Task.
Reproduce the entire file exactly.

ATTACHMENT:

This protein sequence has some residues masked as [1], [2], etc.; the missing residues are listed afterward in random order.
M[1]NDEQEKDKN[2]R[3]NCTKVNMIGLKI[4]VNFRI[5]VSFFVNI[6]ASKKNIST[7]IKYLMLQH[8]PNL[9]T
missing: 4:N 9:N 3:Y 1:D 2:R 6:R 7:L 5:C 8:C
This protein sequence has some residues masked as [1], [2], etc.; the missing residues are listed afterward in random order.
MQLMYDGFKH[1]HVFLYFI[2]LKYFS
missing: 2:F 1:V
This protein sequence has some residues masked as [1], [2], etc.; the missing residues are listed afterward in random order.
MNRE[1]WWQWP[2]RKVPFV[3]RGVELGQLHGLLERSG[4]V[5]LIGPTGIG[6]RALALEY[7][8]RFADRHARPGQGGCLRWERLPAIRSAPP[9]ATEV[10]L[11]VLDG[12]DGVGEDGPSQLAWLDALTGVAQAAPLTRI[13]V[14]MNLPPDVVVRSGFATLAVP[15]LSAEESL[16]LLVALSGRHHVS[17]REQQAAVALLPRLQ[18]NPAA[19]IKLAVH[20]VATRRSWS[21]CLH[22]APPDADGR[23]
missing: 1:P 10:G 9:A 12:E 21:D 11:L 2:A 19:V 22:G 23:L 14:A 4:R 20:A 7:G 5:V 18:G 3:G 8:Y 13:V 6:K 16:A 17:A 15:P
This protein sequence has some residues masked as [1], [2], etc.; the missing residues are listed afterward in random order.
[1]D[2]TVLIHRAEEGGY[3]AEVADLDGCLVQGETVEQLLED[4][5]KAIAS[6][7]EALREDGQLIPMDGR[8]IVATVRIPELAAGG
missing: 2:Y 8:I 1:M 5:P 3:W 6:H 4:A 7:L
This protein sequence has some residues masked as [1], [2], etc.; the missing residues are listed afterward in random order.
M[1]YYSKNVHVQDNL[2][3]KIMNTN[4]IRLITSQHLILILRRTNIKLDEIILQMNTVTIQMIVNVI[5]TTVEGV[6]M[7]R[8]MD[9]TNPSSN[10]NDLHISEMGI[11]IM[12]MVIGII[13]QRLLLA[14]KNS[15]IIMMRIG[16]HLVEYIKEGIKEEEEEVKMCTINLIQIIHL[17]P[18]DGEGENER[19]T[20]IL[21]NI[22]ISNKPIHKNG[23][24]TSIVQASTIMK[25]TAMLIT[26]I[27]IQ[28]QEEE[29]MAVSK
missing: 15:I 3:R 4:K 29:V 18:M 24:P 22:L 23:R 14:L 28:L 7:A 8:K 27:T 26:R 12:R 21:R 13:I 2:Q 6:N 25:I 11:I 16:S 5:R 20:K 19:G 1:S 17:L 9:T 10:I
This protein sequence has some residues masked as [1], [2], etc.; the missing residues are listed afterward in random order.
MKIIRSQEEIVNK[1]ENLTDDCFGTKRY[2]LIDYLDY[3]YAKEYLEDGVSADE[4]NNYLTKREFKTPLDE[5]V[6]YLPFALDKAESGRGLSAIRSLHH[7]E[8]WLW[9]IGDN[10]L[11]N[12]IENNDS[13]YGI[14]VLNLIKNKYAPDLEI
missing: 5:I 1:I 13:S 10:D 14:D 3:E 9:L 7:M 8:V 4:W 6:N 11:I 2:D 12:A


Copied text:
This protein sequence has some residues masked as [1], [2], etc.; the missing residues are listed afterward in random order.
M[1]NDEQEKDKN[2]R[3]NCTKVNMIGLKI[4]VNFRI[5]VSFFVNI[6]ASKKNIST[7]IKYLMLQH[8]PNL[9]T
missing: 4:N 9:N 3:Y 1:D 2:R 6:R 7:L 5:C 8:C
This protein sequence has some residues masked as [1], [2], etc.; the missing residues are listed afterward in random order.
MQLMYDGFKH[1]HVFLYFI[2]LKYFS
missing: 2:F 1:V
This protein sequence has some residues masked as [1], [2], etc.; the missing residues are listed afterward in random order.
MNRE[1]WWQWP[2]RKVPFV[3]RGVELGQLHGLLERSG[4]V[5]LIGPTGIG[6]RALALEY[7][8]RFADRHARPGQGGCLRWERLPAIRSAPP[9]ATEV[10]L[11]VLDG[12]DGVGEDGPSQLAWLDALTGVAQAAPLTRI[13]V[14]MNLPPDVVVRSGFATLAVP[15]LSAEESL[16]LLVALSGRHHVS[17]REQQAAVALLPRLQ[18]NPAA[19]IKLAVH[20]VATRRSWS[21]CLH[22]APPDADGR[23]
missing: 1:P 10:G 9:A 12:E 21:D 11:L 2:A 19:V 22:G 23:L 14:A 4:R 20:A 7:G 5:V 18:G 3:G 8:Y 13:V 6:K 16:A 17:A 15:P
This protein sequence has some residues masked as [1], [2], etc.; the missing residues are listed afterward in random order.
[1]D[2]TVLIHRAEEGGY[3]AEVADLDGCLVQGETVEQLLED[4][5]KAIAS[6][7]EALREDGQLIPMDGR[8]IVATVRIPELAAGG
missing: 2:Y 8:I 1:M 5:P 3:W 6:H 4:A 7:L
This protein sequence has some residues masked as [1], [2], etc.; the missing residues are listed afterward in random order.
M[1]YYSKNVHVQDNL[2][3]KIMNTN[4]IRLITSQHLILILRRTNIKLDEIILQMNTVTIQMIVNVI[5]TTVEGV[6]M[7]R[8]MD[9]TNPSSN[10]NDLHISEMGI[11]IM[12]MVIGII[13]QRLLLA[14]KNS[15]IIMMRIG[16]HLVEYIKEGIKEEEEEVKMCTINLIQIIHL[17]P[18]DGEGENER[19]T[20]IL[21]NI[22]ISNKPIHKNG[23][24]TSIVQASTIMK[25]TAMLIT[26]I[27]IQ[28]QEEE[29]MAVSK
missing: 15:I 3:R 4:K 29:V 18:M 24:P 22:L 23:R 14:L 28:L 7:A 8:K 27:T 26:R 12:R 21:R 13:I 2:Q 6:N 25:I 11:I 16:S 5:R 20:K 19:G 1:S 17:L 9:T 10:I
This protein sequence has some residues masked as [1], [2], etc.; the missing residues are listed afterward in random order.
MKIIRSQEEIVNK[1]ENLTDDCFGTKRY[2]LIDYLDY[3]YAKEYLEDGVSADE[4]NNYLTKREFKTPLDE[5]V[6]YLPFALDKAESGRGLSAIRSLHH[7]E[8]WLW[9]IGDN[10]L[11]N[12]IENNDS[13]YGI[14]VLNLIKNKYAPDLEI
missing: 5:I 1:I 13:S 10:D 14:D 3:E 9:L 7:M 8:V 4:W 6:N 11:I 2:D 12:A